Interesting. I've never flown either Ryanair or JetBlue (and hope never to have to fly the former) but I was under the impression that they had quite different - one might almost say contradictory - business models. Ryanair really is the cheapest of the cheap (is it true you have to buy toilet paper in the lavs?) whereas JetBlue is trying to deliver a reasonable service at low cost. Someone correct me if I'm wrong but how can both be advising the same airline?
Hawaijahaz From United States of America, joined Oct 2004, 352 posts, RR: 0 Reply 2, posted (7 years 4 months 1 week 1 day ago) and read 2992 times:
Quoting PM (Reply 1): how can both be advising the same airline?
Perhaps Air Deccan is trying to find the middle gound. I know that they DN sells food/drinks (even water) on board. So they might be getting help from Jetblue to try to increase services without dramatically increasing costs.
Joost From Netherlands, joined Apr 2005, 3128 posts, RR: 4 Reply 4, posted (7 years 4 months 1 week 1 day ago) and read 2983 times:
Well, they might want to take the advise and then take the best of both worlds?
Ryanair and JetBlue have many things different, but also many things in common. It's not strange that they are different - they operate in very different environments. There is no Ryanair equivalent in the US and there is no JetBlue equivalent in Europe. Apparantly nobody saw a business opportunity for a FR-type airline in the US and also the other way around. India is still a developing market - they might not be sure yet what's the best for them, and they will find out by talking with 2 parties.
What they have in common? Well, both airlines are considered as 'best in class' in many aspects in business. Both airlines have developed a very strong brand. Both airlines have a very tight cost control program. Both airlines have a very well operating environment.
I think they make a very good choice in hiring both for advise - a copy of any of the models might not work well in India, whereas a combination might work.
By the way, toilet paper is free on Ryanair. And why do you hope to never fly Ryanair? They do serve some good routes and have very attractive prices. Most of the airports they serve are very small - plane-to-car time of 15 minutes, don't expect that at AMS or LHR. Service on board? Well you buy your coffee. And after one hour and a half you're out again. It's not that terrible.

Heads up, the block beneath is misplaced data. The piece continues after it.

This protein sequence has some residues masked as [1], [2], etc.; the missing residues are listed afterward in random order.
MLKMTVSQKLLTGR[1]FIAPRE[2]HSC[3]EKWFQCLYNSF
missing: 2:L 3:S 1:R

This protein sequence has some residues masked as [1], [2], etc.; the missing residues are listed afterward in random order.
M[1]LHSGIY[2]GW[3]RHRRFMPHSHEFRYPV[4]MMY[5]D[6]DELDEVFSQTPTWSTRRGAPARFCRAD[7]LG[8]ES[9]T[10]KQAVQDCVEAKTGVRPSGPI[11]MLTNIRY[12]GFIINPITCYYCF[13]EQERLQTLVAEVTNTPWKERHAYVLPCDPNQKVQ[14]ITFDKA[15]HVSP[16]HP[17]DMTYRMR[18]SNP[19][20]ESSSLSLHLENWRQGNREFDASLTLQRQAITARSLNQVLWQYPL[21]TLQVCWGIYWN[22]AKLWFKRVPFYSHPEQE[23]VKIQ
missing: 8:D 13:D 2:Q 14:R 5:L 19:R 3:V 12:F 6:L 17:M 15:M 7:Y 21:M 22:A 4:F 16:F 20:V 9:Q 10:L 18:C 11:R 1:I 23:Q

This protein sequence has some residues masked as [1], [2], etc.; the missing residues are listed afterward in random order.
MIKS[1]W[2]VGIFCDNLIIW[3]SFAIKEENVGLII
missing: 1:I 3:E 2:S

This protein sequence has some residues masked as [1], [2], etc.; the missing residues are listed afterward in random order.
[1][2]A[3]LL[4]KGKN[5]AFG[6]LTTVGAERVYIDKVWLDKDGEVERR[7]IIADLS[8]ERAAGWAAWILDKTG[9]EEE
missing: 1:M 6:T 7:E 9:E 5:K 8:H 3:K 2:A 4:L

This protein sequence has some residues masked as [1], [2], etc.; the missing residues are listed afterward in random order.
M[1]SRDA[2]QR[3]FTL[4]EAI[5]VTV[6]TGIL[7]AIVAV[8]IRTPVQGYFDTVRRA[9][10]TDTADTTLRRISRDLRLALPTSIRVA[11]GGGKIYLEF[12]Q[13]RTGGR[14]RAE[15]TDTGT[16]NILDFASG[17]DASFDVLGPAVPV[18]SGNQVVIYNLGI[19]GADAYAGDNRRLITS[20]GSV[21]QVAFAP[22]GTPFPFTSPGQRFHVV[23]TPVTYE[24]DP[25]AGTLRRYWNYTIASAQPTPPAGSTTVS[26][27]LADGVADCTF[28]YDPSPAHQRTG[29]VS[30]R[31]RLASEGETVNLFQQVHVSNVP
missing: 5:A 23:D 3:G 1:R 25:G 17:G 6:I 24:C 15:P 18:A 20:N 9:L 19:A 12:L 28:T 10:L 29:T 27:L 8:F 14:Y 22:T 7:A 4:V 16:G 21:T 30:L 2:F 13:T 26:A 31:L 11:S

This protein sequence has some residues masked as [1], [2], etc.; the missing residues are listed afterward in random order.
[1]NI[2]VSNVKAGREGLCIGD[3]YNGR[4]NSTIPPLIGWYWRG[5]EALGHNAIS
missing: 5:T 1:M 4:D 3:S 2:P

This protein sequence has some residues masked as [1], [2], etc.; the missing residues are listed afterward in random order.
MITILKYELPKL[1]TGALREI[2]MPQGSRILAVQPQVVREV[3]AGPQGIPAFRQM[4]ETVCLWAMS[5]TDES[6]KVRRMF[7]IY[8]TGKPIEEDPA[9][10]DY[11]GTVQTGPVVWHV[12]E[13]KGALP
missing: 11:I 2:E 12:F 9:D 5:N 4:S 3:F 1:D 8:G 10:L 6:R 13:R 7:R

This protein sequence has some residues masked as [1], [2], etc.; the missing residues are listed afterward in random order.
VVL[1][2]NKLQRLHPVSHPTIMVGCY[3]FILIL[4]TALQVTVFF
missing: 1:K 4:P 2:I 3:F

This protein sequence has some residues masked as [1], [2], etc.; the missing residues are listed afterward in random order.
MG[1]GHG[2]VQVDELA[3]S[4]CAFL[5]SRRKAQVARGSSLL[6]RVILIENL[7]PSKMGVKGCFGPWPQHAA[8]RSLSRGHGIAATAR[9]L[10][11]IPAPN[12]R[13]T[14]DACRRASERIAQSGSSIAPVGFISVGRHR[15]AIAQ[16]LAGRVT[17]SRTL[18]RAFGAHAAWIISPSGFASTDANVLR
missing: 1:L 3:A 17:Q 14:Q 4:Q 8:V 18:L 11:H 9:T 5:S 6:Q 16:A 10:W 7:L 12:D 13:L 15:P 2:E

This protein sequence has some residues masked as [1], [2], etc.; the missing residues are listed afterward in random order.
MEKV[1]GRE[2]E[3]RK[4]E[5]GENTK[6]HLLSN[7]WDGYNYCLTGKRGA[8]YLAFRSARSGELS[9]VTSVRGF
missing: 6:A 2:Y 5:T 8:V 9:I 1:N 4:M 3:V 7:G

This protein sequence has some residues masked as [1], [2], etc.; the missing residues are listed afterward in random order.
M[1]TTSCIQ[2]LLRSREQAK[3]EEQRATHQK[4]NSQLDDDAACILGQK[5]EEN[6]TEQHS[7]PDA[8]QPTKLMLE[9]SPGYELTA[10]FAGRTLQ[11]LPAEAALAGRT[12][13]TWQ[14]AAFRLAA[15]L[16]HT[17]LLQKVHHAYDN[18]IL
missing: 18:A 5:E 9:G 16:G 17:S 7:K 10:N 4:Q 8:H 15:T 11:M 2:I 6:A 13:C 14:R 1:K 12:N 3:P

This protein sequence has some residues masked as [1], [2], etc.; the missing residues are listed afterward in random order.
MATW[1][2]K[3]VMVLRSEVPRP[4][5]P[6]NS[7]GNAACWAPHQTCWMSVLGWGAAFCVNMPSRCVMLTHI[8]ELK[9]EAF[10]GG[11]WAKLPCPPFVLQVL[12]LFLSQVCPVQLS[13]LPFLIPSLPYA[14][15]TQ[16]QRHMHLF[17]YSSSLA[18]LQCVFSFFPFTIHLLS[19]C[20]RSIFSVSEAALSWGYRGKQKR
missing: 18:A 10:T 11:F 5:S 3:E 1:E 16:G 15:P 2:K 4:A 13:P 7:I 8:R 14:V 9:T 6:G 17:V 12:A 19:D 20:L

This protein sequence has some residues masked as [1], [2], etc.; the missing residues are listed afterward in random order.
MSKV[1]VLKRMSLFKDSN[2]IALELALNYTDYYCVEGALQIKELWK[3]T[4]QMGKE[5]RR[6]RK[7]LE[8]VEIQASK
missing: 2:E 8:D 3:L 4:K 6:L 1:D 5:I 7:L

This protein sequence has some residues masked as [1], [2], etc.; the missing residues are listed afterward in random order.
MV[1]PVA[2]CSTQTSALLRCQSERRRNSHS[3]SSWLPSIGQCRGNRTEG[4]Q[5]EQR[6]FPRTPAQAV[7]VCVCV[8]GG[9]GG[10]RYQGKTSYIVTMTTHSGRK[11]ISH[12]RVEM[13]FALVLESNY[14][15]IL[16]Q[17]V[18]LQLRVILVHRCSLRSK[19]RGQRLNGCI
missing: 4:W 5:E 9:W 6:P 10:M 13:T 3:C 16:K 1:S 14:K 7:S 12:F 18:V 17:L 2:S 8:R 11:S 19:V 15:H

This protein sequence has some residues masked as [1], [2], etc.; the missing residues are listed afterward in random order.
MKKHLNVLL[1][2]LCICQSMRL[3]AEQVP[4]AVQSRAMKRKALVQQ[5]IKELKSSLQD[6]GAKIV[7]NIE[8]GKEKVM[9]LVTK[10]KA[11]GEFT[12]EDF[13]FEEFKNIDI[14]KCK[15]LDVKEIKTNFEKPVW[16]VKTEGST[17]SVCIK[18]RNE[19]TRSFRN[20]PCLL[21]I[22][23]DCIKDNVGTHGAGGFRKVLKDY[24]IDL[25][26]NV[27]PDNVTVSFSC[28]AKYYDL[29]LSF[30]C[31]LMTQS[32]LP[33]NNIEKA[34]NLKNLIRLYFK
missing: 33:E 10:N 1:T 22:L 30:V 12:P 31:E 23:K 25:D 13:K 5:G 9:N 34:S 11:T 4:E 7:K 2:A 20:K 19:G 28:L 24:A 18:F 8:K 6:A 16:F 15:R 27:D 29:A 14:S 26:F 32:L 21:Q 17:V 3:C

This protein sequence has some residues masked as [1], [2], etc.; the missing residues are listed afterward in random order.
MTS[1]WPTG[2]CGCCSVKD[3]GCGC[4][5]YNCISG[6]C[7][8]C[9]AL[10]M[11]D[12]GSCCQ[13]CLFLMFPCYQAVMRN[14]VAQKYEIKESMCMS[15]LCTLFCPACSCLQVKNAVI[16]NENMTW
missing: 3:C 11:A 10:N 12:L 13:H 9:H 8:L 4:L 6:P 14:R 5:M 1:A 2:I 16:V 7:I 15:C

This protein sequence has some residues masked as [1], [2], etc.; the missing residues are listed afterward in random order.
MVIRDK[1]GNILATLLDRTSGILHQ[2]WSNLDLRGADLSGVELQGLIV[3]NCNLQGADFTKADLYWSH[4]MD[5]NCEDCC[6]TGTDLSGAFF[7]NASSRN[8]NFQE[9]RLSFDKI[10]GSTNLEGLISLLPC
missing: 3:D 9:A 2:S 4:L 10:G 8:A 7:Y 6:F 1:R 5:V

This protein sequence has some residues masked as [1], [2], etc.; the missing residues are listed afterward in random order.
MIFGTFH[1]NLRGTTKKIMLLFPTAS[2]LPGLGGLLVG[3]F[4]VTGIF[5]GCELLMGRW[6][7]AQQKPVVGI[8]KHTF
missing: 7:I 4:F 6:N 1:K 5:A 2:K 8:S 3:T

Joost From Netherlands, joined Apr 2005, 3128 posts, RR: 4 Reply 6, posted (7 years 4 months 1 week 23 hours ago) and read 2855 times:
Oh no, you are absolutely not wrong. But there is a difference in 'based on' and 'copied'.
Indeed, Ryanairs business model is based on WN's, just like easyJets, Wizzairs, and virtually any LCC model. Vueling has indeed be inspired by JetBlue, they also have a representative in the board of directors.
However, Ryanair is a different airline from Southwest. Indeed, O'Leary has been inspired by WN's tactics, took from it what he thought he needed for 'his' Ryanair, and developed it further. One of the veyr important things he scrapped was the offering of connections. He also changed apsects of the importance of passenger comefort, adjusted price levels, removed flexible tickets. So indeed, Ryanairs business model is based on that of southwest, or inspired by, but it's not the same. Also, Vuelings business model is based on JetBlue (that is, on it's turn, based again on Southwest - Neeleman, founder of JetBlue even started his career at Southwest), but it is adjuested to the European situation.
Cricket From India, joined Aug 2005, 2936 posts, RR: 7 Reply 9, posted (7 years 4 months 1 week 11 hours ago) and read 2473 times:
112 months is a long time, even though it doesn't sound like it. The pact with SpiceJet will be useful in an aircraft-out situation, particularly opn the trunk routes, but with both carriers running at 90% loads, I doubt how many seats will ever be free. On another note, it will be interesting to see if Deccan introduces another type into its fleet soon - maybe an E-Jet? or smaller Airbus'?